In Ulcerative Colitis, the colon and rectum suffer from inflammation that begins in the distal rectum and progresses proximally within the colon. When medications can no longer control the condition, or when a person desires to discontinue medications and eliminate the risk of cancer, a proctoclectomy and ileo-anal J pouch may be performed. In Dr. Sasse’s hands, this is a minimally invasive procedure, leaving the least scars. To the right is an intraoperative image of the ileocolic artery vessel being isolated with a laparoscopic technique.
In Crohn’s disease, the small or large intestine may be affected, and common procedures include a laparoscopic ileocolic resection, stricturoplasty, and partial or total colectomy. Each case and each person has an individual condition requiring an individualized approach. Above is an image of the intestinal lining in a patient with Crohn’s disease, showing active inflammation and deep ulcerations of the intestinal wall.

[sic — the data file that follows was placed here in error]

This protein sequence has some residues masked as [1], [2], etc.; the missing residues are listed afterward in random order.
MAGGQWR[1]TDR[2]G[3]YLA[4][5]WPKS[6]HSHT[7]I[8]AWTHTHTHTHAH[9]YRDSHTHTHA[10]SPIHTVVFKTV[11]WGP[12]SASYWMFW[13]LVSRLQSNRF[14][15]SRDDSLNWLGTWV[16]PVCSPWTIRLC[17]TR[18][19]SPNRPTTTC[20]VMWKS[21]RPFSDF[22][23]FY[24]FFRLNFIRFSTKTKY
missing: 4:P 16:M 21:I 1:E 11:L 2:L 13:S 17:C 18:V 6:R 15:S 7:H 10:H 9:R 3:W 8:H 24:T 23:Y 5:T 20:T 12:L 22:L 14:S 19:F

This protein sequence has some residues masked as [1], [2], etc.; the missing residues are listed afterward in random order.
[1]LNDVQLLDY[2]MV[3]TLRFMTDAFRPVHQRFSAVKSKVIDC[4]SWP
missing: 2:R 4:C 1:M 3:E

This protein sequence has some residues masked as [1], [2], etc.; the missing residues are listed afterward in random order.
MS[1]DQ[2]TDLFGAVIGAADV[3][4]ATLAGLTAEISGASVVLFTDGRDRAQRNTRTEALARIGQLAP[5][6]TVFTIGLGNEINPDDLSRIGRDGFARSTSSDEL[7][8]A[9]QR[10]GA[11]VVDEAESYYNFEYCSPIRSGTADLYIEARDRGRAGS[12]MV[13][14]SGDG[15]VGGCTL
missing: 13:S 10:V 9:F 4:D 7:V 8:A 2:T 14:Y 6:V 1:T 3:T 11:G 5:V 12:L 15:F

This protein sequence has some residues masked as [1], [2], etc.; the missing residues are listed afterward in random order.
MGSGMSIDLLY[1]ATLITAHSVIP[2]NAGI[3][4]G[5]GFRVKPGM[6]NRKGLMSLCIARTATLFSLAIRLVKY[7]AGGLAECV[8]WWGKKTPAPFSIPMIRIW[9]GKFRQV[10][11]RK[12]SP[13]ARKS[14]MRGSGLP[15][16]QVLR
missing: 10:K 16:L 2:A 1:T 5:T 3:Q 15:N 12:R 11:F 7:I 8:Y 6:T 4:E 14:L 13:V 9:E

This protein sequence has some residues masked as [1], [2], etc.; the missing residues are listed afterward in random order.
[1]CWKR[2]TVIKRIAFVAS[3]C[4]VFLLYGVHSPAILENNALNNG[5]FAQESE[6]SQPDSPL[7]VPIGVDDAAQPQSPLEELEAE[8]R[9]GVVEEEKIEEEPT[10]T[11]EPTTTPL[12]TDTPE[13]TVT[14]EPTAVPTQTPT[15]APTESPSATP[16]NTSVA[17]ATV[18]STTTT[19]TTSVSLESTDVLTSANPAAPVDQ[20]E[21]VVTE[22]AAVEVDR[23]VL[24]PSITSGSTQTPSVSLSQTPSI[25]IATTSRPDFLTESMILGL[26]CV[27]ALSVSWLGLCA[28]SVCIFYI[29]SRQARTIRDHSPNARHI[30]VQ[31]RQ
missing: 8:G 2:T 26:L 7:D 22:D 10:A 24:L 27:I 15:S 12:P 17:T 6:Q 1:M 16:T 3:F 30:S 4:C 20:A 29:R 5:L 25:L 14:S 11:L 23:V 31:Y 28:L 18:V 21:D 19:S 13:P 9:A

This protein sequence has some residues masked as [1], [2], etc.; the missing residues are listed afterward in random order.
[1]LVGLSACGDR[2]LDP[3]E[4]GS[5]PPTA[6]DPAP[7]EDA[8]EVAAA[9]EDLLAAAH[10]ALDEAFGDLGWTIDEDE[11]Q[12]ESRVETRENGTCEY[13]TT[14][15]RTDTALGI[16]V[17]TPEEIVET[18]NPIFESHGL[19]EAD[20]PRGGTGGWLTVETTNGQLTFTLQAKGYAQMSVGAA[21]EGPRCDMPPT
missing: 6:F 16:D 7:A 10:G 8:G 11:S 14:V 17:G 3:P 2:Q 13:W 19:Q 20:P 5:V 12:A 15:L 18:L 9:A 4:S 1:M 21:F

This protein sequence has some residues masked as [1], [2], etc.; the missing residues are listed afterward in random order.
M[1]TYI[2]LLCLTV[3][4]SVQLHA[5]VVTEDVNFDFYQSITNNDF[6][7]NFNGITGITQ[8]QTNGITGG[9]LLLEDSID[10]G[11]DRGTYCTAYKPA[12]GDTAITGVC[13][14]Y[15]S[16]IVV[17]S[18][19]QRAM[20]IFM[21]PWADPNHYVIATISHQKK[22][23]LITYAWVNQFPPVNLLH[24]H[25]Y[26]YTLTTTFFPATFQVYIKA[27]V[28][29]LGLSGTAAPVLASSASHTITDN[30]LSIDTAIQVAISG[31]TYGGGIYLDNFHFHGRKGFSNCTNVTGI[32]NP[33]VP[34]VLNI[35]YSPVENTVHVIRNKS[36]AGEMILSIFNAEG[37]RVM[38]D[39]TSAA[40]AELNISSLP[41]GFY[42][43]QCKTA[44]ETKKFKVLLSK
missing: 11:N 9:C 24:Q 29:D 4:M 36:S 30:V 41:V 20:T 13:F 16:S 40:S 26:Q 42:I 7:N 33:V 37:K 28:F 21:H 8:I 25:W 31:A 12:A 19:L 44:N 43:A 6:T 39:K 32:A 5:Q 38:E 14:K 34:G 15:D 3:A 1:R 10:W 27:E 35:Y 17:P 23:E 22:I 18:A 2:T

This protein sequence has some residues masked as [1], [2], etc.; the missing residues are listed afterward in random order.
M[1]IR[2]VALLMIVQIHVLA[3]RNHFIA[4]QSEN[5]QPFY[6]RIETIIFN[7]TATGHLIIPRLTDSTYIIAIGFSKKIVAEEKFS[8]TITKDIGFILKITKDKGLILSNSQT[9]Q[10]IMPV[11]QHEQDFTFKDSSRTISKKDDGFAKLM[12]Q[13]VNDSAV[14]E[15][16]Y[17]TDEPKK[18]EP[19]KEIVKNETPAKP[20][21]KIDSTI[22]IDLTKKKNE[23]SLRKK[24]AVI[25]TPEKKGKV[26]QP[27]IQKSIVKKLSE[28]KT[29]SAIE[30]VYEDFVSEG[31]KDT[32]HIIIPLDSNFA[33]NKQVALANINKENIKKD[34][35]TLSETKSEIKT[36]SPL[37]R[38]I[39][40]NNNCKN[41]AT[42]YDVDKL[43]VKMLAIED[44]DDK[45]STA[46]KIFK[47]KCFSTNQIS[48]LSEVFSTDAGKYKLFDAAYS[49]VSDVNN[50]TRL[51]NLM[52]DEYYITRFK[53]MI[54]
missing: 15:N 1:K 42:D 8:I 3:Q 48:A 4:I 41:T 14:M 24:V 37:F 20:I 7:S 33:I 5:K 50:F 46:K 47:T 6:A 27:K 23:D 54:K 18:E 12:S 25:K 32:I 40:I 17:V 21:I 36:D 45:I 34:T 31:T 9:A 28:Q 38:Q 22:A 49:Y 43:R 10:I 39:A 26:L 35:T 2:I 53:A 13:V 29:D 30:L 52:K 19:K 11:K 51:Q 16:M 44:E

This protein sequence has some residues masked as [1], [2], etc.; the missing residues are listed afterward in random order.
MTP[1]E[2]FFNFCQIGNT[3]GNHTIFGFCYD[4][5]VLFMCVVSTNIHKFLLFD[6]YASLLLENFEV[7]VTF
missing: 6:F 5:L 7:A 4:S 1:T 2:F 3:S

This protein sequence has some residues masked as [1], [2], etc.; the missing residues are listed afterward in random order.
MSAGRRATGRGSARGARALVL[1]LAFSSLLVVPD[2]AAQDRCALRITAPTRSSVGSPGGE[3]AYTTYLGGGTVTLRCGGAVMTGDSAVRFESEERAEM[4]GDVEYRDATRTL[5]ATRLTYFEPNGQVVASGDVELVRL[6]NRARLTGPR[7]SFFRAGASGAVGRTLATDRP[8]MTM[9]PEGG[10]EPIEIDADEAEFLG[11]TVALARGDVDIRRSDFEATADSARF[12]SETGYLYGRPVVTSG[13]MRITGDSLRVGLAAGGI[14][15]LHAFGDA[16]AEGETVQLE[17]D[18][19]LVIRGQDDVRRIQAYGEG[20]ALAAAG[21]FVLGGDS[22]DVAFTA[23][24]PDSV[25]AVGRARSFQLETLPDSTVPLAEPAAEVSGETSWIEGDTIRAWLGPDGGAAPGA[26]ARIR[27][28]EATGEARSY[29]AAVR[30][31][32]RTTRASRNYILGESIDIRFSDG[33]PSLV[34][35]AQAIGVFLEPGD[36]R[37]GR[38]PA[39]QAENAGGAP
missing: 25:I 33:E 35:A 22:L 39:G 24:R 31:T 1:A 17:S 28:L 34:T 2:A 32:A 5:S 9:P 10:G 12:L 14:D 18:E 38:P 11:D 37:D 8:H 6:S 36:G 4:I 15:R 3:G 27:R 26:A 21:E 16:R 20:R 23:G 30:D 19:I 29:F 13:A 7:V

Usually, a Board Certified Colon and Rectal Surgeon can minimize the chances of having a colostomy or ileostomy. In fact, it is one of the important missions of a colorectal surgeon to avoid permanent ostomies whenever possible. If an ostomy is required, then creating it with a laparoscopic technique saves scarring, and reduces pain and recovery time. In addition, the optimal construction and characteristics of the ostomy make a huge difference, and a well-constructed ostomy can be very easy to live with, while a poorly constructed ostomy may be very frustrating to live with.